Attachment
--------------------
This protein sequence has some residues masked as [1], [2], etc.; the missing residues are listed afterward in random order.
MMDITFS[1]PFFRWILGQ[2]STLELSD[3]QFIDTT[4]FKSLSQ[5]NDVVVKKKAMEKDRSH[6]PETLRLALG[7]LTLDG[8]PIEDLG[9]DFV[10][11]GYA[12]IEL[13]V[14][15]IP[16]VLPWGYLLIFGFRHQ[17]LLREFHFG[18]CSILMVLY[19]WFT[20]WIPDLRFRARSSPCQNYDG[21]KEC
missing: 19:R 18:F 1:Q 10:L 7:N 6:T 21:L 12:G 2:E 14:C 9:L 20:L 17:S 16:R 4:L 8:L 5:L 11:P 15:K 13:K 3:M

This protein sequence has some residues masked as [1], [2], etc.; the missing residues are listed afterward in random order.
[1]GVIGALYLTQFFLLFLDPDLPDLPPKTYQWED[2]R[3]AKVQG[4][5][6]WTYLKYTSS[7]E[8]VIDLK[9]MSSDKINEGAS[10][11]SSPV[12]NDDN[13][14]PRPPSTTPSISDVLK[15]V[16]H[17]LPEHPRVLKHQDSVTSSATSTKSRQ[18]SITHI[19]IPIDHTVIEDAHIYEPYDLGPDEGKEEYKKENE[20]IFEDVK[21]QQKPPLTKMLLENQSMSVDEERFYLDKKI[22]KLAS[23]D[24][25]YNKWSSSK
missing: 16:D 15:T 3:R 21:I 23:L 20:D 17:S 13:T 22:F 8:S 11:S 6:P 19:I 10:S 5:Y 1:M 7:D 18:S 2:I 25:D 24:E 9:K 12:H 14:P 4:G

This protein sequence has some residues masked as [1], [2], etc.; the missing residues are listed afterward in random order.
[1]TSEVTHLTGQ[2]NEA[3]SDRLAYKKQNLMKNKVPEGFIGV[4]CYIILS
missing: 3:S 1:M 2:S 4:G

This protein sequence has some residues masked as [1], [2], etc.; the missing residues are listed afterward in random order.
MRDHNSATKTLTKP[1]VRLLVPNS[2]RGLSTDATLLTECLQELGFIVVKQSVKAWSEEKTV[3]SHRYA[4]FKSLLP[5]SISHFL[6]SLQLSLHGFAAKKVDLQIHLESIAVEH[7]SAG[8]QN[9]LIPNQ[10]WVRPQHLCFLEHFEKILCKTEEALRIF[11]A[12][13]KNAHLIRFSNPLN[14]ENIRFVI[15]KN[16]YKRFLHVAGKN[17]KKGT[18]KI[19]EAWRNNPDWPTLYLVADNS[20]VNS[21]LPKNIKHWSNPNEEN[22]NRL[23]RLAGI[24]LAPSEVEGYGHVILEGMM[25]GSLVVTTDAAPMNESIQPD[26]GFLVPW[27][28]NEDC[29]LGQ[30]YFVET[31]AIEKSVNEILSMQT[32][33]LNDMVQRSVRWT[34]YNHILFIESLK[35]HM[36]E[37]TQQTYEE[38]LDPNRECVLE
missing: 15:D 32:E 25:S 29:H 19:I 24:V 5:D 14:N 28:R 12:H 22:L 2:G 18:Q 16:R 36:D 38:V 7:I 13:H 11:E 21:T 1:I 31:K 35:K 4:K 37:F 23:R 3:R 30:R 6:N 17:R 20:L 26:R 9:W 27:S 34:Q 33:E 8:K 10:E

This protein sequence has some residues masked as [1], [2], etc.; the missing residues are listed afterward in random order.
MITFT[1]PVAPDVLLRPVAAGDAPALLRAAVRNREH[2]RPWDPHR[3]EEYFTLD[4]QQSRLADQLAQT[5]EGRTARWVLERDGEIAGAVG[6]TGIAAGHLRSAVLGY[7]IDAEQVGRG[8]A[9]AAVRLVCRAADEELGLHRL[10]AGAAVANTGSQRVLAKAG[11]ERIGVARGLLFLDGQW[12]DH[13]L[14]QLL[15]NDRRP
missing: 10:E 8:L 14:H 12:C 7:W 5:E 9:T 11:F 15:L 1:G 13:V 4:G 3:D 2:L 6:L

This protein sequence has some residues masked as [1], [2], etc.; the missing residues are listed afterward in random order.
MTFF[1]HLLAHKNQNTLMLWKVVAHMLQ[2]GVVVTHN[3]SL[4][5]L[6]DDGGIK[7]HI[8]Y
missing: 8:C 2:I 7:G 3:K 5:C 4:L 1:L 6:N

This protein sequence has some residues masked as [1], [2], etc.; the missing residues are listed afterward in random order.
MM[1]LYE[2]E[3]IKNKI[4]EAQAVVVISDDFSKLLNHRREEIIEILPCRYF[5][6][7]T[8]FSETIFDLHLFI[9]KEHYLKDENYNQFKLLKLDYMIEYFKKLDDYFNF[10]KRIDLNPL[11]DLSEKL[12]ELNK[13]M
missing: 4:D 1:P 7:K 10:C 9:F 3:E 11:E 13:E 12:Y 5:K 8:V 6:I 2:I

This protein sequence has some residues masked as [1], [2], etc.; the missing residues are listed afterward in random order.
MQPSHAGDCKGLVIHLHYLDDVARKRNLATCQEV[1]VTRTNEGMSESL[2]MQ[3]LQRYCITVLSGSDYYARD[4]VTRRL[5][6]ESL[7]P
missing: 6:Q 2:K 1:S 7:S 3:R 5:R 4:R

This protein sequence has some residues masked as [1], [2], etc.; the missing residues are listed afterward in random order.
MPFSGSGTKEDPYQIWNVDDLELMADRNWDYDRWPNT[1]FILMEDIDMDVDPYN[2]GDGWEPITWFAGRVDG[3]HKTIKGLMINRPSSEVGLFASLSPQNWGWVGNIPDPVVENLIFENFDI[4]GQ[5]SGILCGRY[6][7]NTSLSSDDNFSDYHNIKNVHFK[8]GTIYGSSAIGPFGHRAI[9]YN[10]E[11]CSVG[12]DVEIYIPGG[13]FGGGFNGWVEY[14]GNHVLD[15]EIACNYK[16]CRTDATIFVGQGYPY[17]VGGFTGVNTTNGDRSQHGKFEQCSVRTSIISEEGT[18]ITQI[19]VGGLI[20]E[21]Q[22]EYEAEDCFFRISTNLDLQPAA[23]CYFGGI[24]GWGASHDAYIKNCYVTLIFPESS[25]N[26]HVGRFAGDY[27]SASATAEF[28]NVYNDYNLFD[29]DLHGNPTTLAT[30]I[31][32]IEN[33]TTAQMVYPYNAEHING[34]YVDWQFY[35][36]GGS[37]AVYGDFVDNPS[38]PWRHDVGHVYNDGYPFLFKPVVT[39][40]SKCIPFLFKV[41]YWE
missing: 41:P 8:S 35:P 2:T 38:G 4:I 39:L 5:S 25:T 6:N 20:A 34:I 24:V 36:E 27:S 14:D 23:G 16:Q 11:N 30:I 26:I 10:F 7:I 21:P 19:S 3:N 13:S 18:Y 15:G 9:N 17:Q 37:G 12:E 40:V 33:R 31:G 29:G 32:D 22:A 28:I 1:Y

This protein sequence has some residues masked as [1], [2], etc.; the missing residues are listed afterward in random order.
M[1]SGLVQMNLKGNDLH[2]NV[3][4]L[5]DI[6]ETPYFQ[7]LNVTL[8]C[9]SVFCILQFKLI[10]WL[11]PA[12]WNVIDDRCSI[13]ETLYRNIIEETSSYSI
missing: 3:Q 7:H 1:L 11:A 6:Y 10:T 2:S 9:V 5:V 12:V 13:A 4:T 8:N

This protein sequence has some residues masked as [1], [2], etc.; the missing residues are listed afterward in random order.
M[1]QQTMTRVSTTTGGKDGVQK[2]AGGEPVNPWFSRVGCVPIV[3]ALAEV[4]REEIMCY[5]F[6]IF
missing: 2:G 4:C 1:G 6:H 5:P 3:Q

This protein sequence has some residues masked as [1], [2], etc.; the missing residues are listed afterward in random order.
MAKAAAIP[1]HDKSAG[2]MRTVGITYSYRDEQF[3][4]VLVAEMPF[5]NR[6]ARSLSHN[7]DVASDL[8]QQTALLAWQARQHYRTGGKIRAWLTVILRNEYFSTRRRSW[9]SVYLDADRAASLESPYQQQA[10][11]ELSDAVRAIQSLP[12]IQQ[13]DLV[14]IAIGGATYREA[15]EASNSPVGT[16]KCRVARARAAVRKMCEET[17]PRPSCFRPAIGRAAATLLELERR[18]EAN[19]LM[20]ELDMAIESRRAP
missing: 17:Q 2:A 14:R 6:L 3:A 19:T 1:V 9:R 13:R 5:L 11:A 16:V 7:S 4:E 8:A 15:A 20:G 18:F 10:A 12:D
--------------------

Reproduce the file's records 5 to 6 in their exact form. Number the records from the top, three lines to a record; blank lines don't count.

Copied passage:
This protein sequence has some residues masked as [1], [2], etc.; the missing residues are listed afterward in random order.
MITFT[1]PVAPDVLLRPVAAGDAPALLRAAVRNREH[2]RPWDPHR[3]EEYFTLD[4]QQSRLADQLAQT[5]EGRTARWVLERDGEIAGAVG[6]TGIAAGHLRSAVLGY[7]IDAEQVGRG[8]A[9]AAVRLVCRAADEELGLHRL[10]AGAAVANTGSQRVLAKAG[11]ERIGVARGLLFLDGQW[12]DH[13]L[14]QLL[15]NDRRP
missing: 10:E 8:L 14:H 12:C 7:W 5:E 9:T 11:F 15:L 1:G 13:V 4:G 3:D 2:L 6:L

This protein sequence has some residues masked as [1], [2], etc.; the missing residues are listed afterward in random order.
MTFF[1]HLLAHKNQNTLMLWKVVAHMLQ[2]GVVVTHN[3]SL[4][5]L[6]DDGGIK[7]HI[8]Y
missing: 8:C 2:I 7:G 3:K 5:C 4:L 1:L 6:N